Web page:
Aunt Jemima or Mrs. Butterworth’s?

From the state of Louisiana,

Black Barbie Sold for Less Than White Barbie at Walmart Store

In the story, psychologist Thelma Dye said,

The implication of the lowering of the price is that’s devaluing the black doll…While it’s clear that’s not what was intended, sometimes these things have collateral damage.

The markdown was due to economics and had nothing to do with race, at least from Wal-Mart’s end of it. However, the perception of hypersensitive people will be that whoever made the decision is racist.

I don’t know, perhaps racism does play a role but it would be from customers who aren’t buying up these dolls at the same rate as they buy the “white” ones.

Or maybe it just has to do with the fact that whether we like it or not, human beings tend to gravitate towards people or in this case, dolls, that look like them. While this is often seen as racism, it’s not in all cases.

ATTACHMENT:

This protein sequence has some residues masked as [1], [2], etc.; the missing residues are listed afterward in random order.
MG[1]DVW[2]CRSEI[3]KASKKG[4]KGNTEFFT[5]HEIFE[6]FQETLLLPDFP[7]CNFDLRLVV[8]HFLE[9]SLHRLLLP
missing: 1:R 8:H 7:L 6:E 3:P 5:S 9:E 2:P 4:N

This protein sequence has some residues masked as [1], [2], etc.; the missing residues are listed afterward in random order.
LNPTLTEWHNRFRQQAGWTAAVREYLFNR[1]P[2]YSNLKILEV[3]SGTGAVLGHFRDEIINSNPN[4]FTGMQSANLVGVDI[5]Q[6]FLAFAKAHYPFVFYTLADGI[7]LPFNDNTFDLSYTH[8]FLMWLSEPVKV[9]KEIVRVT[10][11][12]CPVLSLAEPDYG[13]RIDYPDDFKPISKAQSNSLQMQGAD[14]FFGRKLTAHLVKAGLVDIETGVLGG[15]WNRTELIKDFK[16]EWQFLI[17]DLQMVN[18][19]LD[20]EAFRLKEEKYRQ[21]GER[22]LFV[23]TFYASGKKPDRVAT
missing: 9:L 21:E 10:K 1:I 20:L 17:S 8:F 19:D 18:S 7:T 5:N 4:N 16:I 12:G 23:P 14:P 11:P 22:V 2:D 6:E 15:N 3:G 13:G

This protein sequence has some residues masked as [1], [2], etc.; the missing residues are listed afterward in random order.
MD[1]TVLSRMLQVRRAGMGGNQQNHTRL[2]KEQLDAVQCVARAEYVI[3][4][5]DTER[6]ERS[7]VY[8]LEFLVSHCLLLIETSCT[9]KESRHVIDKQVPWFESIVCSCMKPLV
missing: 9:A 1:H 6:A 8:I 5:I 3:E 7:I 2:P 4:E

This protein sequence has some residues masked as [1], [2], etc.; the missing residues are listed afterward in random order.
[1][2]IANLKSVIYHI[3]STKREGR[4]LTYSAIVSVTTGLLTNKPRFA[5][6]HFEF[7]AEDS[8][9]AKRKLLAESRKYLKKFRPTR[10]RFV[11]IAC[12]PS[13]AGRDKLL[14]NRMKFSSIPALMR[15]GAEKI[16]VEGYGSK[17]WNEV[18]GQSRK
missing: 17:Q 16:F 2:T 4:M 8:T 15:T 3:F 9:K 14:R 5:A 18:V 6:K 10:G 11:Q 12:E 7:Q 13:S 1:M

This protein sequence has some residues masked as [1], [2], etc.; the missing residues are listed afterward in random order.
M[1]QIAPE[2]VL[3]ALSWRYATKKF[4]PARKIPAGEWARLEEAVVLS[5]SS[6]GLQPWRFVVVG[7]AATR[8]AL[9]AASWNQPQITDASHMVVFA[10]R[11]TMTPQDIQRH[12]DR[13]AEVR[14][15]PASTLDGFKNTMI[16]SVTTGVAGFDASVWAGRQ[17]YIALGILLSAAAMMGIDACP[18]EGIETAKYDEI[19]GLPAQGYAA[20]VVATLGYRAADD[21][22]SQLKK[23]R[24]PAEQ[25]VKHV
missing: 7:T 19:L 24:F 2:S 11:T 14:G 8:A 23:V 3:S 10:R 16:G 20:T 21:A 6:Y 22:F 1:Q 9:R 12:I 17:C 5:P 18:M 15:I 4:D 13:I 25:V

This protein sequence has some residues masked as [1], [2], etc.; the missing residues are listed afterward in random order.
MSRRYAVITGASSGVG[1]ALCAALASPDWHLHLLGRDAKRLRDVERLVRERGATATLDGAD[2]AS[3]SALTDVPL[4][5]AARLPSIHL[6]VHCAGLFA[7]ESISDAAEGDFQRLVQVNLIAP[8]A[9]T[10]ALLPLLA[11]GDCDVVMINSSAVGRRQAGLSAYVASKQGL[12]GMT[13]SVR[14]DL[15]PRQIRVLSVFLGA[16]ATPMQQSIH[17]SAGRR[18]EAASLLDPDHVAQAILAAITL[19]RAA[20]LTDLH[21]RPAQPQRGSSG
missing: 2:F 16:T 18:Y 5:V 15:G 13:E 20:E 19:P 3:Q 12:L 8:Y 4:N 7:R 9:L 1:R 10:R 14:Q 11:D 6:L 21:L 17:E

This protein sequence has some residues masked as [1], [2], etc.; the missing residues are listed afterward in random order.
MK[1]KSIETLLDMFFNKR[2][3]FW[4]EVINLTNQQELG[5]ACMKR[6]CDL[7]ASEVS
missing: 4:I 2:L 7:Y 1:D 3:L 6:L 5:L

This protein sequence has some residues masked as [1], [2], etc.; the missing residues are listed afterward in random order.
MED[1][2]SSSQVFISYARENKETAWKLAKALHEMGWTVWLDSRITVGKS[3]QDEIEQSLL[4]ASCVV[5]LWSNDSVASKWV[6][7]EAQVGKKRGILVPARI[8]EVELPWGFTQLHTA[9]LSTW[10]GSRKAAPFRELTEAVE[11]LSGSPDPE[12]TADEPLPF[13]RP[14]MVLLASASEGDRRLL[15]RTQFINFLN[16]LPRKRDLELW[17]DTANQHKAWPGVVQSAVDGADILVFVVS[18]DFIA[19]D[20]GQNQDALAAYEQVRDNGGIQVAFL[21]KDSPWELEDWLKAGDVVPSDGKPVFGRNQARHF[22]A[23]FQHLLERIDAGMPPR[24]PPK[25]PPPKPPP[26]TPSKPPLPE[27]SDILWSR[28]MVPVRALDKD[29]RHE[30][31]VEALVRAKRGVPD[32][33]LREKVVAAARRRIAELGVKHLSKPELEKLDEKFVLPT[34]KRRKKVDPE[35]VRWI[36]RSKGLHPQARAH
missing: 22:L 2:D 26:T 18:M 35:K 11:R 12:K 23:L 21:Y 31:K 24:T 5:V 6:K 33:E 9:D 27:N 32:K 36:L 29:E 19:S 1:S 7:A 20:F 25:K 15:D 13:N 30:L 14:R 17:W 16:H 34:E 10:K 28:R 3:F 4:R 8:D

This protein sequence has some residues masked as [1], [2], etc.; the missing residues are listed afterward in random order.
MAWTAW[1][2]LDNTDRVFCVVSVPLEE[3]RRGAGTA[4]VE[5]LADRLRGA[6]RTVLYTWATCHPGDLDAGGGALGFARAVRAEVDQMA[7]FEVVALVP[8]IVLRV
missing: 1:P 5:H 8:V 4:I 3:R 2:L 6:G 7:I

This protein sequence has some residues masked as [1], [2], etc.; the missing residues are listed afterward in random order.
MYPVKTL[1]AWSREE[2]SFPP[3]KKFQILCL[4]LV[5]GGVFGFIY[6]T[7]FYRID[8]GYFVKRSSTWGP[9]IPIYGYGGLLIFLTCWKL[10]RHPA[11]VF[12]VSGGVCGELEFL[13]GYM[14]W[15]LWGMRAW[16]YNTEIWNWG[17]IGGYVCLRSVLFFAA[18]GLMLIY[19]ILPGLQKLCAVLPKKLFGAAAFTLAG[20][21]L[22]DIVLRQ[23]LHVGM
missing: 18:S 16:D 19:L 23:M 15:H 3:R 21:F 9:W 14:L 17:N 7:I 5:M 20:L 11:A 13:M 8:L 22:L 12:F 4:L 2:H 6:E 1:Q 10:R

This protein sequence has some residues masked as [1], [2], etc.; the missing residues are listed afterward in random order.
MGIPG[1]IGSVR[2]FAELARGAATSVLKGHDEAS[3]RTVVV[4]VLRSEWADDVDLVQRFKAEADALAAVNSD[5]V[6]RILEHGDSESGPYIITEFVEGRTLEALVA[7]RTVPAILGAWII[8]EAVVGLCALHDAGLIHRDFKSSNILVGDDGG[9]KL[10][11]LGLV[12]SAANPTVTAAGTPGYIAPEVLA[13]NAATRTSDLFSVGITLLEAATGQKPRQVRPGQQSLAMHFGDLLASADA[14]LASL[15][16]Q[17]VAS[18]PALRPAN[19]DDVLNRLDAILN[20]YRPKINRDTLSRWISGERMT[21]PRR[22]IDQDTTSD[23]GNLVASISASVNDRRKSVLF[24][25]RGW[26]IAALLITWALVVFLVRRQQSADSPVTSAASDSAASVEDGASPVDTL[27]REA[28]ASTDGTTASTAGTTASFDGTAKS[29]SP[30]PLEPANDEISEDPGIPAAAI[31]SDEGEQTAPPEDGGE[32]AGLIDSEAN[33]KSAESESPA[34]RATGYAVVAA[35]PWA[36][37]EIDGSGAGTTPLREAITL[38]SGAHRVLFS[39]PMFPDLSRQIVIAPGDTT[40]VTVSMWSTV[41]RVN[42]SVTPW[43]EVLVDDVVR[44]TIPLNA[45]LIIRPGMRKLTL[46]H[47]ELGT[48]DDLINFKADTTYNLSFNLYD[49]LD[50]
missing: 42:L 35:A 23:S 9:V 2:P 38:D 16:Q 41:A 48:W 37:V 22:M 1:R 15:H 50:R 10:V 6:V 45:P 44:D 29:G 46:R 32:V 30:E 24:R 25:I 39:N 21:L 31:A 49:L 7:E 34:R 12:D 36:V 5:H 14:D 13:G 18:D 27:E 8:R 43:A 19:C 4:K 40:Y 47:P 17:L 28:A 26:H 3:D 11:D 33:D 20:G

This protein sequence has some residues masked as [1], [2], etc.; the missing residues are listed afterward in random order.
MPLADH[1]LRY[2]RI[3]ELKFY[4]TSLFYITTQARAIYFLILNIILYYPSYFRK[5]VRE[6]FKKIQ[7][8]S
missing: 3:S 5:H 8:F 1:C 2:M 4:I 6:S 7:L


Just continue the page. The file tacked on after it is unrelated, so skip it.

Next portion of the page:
What buying a doll that represents someone of a different race has to do with the buyer being or not being racist I do not know.

What I do know is that one of the most prejudiced and racist people I’ve known had a few dark-skinned dolls in her house. Granted, they were “mammy” dolls but who’s counting.

All this raises the question, if Wal-Mart is capable of so brazenly “devaluing the black doll”, what’s to stop them from offering up Aunt Jemima’s syrup for half the price of Mrs. Butteworth’s?

The question lingers overhead…

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2 Responses to Aunt Jemima or Mrs. Butterworth’s?

  1. susanita says:

    Or maybe it just has to do with the fact that whether we like it or not, human beings tend to gravitate towards people or in this case, dolls, that look like them. While this is often seen as racism, it’s not in all cases.

    I can think of one human being that looks like a Barbie and Pam Anderson has paid a lot of money to do that..and she has 2 sons so I know she ain’t buying no Barbies. Seriously. People who buy Barbies do not look like Barbies.

    • Laz says:

      Here let me put on my Kena hat and suggest that people (white or black) don’t buy “black” Barbies because society has hammered into us all that the standard of beauty is “blonde and blue”.

      If you think about it, how many people buy brown contacts as opposed to blue contacts?

      More people probably color their hair blonde than brunette. Right?

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